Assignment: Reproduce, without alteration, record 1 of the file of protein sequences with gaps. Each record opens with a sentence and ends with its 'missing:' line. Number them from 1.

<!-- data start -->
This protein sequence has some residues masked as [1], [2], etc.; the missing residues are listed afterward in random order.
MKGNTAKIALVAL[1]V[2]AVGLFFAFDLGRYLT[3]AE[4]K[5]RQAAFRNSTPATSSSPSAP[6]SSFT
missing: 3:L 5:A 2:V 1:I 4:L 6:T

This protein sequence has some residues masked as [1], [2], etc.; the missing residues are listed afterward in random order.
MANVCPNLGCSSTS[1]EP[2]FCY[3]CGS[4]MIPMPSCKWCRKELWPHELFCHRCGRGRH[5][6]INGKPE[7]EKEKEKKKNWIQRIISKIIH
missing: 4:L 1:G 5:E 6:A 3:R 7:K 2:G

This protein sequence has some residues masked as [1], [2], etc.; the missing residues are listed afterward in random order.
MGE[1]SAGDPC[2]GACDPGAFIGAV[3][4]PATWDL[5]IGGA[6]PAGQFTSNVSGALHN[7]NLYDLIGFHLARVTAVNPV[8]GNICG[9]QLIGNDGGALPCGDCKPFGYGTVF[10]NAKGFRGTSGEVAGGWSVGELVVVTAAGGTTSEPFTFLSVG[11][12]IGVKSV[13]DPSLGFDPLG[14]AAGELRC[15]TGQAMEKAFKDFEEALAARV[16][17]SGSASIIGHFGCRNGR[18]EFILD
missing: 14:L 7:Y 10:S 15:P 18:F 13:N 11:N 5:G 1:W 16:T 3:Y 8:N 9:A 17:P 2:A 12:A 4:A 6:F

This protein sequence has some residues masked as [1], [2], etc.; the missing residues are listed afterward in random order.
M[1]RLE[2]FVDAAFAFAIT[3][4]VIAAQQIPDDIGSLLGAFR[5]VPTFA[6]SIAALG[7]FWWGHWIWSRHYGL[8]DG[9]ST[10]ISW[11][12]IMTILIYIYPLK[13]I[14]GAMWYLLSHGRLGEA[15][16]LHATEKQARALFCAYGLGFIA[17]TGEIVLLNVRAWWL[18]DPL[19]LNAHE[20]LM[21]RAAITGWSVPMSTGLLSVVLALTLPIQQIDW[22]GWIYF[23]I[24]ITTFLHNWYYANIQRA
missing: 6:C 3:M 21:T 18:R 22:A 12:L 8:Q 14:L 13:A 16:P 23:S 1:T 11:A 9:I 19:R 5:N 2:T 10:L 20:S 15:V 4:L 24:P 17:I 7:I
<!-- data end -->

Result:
This protein sequence has some residues masked as [1], [2], etc.; the missing residues are listed afterward in random order.
MKGNTAKIALVAL[1]V[2]AVGLFFAFDLGRYLT[3]AE[4]K[5]RQAAFRNSTPATSSSPSAP[6]SSFT
missing: 3:L 5:A 2:V 1:I 4:L 6:T